And here’s a historian’s perspective on the issue, from Yuval Noah Harari’s book Sapiens: A Brief History of Humankind:
The heated debates about Homo sapiens’ ‘natural way of life’ miss the main point. Ever since the Cognitive Revolution, there hasn’t been a single natural way of life for Sapiens. There are only cultural choices, from among a bewildering palette of possibilities.
And here’s a relevant observation by Eamonn Kelly, a strategic business consultant, from his book Powerful times: Rising to the Challenge of our Uncertain World:
Perhaps the greatest cognitive barrier we face in making sense of the world is that we have come to view certain realities as part of a ‘natural order’ that will remain unchallenged. In fact, many ‘fundamental truths’ that we take for granted are simply the fragile constructs of history and could shift radically in the decade ahead.
Of course culture is often dependent on the part of the world in which we happen to find ourselves. And it can also vary from group to group within a region: a company can be said to have a certain corporate culture, for example.
As we look back over the course of human history, however, the works of anthropologists and historians tell us that cultures have also changed over time. Discoveries have been made. Inventions have been created. Vehicles have been designed, built and used for transportation. Words have been added to our languages. Books have been written. New means of communication have been constructed. Buildings and institutions have been erected. Roads, bridges and dams have been built. Wars have been fought, and invasions have occurred. New forms of social organization have been launched.
As we study the broad pattern of these sorts of changes over long periods of time, one may gradually observe that they seem to follow many of the same patterns that occur in biological evolution. In other words, various cultural elements change over time to provide humans with better adaptations to their environments, and various cultures compete with one another, with the cultural elements providing the best environmental fit generally predominating over others that work not quite so well.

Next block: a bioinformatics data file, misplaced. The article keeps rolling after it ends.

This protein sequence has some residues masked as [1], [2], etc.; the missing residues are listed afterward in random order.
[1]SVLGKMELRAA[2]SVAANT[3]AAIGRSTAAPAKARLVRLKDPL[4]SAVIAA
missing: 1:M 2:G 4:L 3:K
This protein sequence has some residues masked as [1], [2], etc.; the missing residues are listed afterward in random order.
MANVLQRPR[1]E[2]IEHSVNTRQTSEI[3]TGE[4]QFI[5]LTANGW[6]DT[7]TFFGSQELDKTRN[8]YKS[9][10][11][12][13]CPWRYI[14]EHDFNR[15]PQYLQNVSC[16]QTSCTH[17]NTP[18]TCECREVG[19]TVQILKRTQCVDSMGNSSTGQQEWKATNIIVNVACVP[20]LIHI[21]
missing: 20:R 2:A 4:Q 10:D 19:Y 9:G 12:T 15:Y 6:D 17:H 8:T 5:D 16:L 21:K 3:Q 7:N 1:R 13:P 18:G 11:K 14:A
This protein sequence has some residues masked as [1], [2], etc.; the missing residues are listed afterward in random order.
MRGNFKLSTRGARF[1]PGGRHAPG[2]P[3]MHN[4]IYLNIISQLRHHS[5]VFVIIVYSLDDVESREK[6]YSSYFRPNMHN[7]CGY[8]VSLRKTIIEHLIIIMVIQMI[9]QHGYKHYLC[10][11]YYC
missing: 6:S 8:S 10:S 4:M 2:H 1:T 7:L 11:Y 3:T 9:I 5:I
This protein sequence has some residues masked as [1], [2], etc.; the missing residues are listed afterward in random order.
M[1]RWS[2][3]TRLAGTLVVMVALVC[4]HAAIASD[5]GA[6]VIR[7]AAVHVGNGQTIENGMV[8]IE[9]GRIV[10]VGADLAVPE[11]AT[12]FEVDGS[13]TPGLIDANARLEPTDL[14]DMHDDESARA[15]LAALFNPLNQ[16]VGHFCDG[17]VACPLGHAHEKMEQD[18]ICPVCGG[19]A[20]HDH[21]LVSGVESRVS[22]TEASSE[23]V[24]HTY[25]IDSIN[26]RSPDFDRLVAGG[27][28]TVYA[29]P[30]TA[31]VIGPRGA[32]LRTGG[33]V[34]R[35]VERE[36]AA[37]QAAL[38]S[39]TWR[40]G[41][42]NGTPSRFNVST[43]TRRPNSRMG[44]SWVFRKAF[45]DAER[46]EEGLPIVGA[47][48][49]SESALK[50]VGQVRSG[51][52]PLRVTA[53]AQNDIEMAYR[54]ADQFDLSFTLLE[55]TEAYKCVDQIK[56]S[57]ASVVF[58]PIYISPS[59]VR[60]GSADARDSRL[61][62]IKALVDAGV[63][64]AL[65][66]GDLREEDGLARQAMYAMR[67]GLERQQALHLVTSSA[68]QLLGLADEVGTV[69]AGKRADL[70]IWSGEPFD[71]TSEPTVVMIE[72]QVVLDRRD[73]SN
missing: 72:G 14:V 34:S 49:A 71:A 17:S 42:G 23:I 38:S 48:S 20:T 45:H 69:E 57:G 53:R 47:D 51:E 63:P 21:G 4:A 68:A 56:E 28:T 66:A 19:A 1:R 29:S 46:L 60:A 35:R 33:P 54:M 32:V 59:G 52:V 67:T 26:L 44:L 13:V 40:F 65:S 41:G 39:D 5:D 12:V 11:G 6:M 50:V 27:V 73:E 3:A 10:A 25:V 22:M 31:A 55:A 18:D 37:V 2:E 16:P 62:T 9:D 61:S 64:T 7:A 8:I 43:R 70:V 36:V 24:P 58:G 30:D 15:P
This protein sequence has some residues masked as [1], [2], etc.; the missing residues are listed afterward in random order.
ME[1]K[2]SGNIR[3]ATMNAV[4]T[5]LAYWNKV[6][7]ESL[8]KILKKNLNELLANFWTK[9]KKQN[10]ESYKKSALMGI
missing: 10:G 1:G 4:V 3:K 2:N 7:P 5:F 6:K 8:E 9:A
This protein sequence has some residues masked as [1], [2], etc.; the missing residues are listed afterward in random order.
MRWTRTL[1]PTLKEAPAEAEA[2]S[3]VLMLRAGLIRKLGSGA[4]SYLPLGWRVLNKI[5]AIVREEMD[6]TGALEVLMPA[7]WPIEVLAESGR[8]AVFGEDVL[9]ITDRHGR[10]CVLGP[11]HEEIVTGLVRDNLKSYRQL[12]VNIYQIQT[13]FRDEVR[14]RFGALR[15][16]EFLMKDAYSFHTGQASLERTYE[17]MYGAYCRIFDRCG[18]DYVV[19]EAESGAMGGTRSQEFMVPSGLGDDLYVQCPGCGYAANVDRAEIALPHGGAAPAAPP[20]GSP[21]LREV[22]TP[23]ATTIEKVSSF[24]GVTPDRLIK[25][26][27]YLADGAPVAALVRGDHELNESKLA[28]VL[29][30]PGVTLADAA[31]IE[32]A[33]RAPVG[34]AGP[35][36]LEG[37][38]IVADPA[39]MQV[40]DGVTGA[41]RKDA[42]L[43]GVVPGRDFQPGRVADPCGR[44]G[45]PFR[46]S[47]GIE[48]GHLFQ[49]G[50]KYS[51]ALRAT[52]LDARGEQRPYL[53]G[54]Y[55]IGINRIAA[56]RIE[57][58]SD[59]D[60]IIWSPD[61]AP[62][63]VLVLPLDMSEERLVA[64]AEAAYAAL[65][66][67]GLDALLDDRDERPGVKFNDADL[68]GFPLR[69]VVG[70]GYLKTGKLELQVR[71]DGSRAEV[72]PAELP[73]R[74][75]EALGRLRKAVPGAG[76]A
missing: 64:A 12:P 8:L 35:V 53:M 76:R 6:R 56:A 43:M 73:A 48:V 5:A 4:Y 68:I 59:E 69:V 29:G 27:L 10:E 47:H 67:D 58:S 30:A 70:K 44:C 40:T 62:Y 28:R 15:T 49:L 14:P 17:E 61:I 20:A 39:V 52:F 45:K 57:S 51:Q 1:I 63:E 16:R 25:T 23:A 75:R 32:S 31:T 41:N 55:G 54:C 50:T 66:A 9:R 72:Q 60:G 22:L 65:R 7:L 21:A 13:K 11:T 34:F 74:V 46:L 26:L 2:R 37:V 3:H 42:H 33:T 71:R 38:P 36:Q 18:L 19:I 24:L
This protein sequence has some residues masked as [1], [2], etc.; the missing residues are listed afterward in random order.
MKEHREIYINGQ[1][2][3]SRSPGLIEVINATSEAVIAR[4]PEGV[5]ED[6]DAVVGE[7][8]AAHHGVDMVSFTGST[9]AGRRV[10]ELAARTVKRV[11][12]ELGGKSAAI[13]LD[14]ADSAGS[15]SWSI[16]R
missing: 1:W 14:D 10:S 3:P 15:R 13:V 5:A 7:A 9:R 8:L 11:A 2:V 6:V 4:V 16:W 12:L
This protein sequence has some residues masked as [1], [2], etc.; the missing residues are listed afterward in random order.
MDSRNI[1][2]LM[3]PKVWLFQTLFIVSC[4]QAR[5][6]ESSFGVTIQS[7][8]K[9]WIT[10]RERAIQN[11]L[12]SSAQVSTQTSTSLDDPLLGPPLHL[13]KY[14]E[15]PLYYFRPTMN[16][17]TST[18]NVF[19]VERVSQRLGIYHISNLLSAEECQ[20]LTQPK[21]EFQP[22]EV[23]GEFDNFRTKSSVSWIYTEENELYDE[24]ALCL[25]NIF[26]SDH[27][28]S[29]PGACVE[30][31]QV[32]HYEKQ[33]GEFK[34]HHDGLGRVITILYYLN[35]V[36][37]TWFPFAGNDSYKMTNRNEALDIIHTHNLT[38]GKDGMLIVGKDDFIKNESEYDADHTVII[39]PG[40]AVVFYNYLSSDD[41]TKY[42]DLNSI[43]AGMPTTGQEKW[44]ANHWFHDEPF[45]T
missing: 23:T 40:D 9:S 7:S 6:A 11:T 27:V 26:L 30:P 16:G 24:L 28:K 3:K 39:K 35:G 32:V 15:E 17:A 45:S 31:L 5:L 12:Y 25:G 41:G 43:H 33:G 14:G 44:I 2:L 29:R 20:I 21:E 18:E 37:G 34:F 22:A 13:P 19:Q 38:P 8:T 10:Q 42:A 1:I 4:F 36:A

In other words, cultures don’t merely change – they evolve.
Here’s how Professor Jürgen Klüver describes it, from a report in 2008:
Many biologists and social scientists have noted that with the development of human culture, the biological evolution of Homo sapiens was usurped by socio-cultural evolution. The construction of artificial environments and social structures created new criteria for selection, and biological fitness was replaced by ‘cultural fitness’….
And many observers note that this ability to leverage cultural evolution has given humanity a decisive advantage in our competition with other species. Here’s how Edwin G. Pulleyblank puts it, in a book from 1989:
Our capacity, through language, to manipulate the mental world and so deal imaginatively with the world of experience has been a major factor, perhaps the major factor, in giving humans the overwhelming advantage over other species in terms of cultural, as opposed to biological, evolution.
While at times we may consider each cultural strand in isolation from others, there often seems to be an interrelationship between them. As our understanding of the universe has grown through scientific discoveries, for example, that understanding has in turn influenced our religious beliefs and social institutions. As machines have been developed to perform work requiring physical strength, the nature of work has shifted, resulting in broader and deeper education throughout society. As technology and industry have brought greater prosperity to more of society, our respect for the value of individuals within those societies has grown.